The following activity sheets give your students practice in converting time between different time zones.

Many people wonder we have time zones. If there were not any time zones, midnight would be morning in some places and afternoon in others. Time zones allow the global community to have a similar human experience. There are twenty-four different time zones because it takes twenty-four hours for our planet to rotate. With this in mind, everyone that experiences noon has a similar experience as far as the amount and the intensity of the sun. This section of our website helps students get comfortable with working with time values across time zones.

Toward the end of the nineteenth century Coordinated Universal Time (UTC) was created to provide a standard for all time zones to work off of. This was decided upon at the Washington Meridian Conference. Before that Greenwich Mean Time (GMT) was the standard that was observed by most people. This time is observed and recorded at the Royal Observatory in Greenwich, London. UTC is often mistaken for an actual times zone, which it is not. The world basically sets in clock to this standard. These worksheets explain how to convert times to a given location's local time using Coordinated Universal Time (UTC) classifications. Students will also calculate the age of the presented data.

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Time Conversion Worksheets

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Time Conversion Chart Lesson

Students are walked through determining when the data was taken and the age of the data. According to given table Wichita, KA follows CDT zone. 1. Convert the recorded value to local time. 11 JUL 07 = July 11, 2007, UTC – 5 hours = CDT, 16:00 UTC – 5 hours = 11:00 CDT, 11:00 UTC = 11:00 am CDT, so... The data was recorded: 11:00 am July 11, 2007. 2. Calculate the age of the data. Current - Recorded = Age of Data 6:00 pm July 11, 2007 - 11:00 am July 11, 2007 = 0 days, 7 hours, 0 minutes. Age of Data: 0 days, 7 hours, 0 minutes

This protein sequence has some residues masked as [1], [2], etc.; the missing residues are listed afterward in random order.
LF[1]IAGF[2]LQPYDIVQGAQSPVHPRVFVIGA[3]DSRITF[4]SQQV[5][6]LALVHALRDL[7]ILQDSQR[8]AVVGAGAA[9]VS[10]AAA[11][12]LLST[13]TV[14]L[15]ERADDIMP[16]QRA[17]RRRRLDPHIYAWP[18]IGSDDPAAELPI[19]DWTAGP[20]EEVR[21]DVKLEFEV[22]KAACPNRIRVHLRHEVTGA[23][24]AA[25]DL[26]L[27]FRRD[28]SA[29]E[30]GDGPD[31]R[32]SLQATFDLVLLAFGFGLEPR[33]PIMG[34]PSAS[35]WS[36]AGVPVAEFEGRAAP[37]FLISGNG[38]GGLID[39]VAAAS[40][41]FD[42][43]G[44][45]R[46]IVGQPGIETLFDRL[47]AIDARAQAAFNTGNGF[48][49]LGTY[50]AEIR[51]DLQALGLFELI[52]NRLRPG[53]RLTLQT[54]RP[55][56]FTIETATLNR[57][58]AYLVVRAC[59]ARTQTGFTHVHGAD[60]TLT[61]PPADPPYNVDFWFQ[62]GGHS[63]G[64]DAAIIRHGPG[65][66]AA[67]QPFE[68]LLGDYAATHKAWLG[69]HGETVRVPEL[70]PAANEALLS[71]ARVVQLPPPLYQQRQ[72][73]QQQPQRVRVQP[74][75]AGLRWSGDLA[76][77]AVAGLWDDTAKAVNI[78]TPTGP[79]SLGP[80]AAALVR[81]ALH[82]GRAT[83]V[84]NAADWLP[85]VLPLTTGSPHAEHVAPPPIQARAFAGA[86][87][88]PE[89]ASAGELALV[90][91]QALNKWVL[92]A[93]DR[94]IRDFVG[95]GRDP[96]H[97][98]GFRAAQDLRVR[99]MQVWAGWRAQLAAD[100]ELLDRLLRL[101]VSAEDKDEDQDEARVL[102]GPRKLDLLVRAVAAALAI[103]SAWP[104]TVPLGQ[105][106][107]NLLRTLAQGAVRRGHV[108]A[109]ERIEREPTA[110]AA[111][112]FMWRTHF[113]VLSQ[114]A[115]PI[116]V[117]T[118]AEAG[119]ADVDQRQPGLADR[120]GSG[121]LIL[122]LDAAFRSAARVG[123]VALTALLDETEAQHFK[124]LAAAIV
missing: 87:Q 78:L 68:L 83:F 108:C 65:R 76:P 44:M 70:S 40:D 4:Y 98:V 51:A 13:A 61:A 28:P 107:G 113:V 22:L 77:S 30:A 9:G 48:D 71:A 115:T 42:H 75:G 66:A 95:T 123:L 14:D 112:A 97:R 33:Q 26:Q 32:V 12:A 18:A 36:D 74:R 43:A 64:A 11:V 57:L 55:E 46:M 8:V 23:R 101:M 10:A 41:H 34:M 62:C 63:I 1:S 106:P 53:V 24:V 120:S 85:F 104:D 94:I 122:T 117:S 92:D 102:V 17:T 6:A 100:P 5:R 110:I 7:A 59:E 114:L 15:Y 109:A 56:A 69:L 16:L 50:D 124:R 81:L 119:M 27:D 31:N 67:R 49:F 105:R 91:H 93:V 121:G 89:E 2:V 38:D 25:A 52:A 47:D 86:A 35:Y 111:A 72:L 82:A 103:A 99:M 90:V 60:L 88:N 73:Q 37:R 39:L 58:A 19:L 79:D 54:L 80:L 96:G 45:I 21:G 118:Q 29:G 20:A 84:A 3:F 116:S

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Lesson and Practice

Students will convert times to a given location's local value using (UTC) classifications. A sample problem is solved and two practice problems are provided.


You will practice this skill across a wide variety of scenarios. Ten problems are provided.


Students will practice converting times and performing operations between them. Ten problems are provided.

Chart Drill

Students will work off a chart to figure out how the times coincide. Eight problems are provided.


Determine when the data was taken and the age of the data. For example: Data Stamp: 10 JAN 07 10:00 UTC, Current : January 12, 2007 11:30 am, Location: Wichita, KA.

Using Time Conversion Charts Lesson

You use the current value that you are solving the problem as the time difference.


One thing is true, time never waits. Solve more time conversion problems.


Why would you not want more work on this.


Just remember the general concept of that in around to figure out how old something is you take the current time and subtract it by the time that it was created or born.

Skills Check

The concept of how to convert these values when you are given a location's local time using (UTC) classifications. Six practice problems are provided.


Students will demonstrate their proficiency with this skill. Ten problems are provided.


This serves as a good way to introduce everything for you. Three problems are provided, and space is included for students to copy the correct answer when given.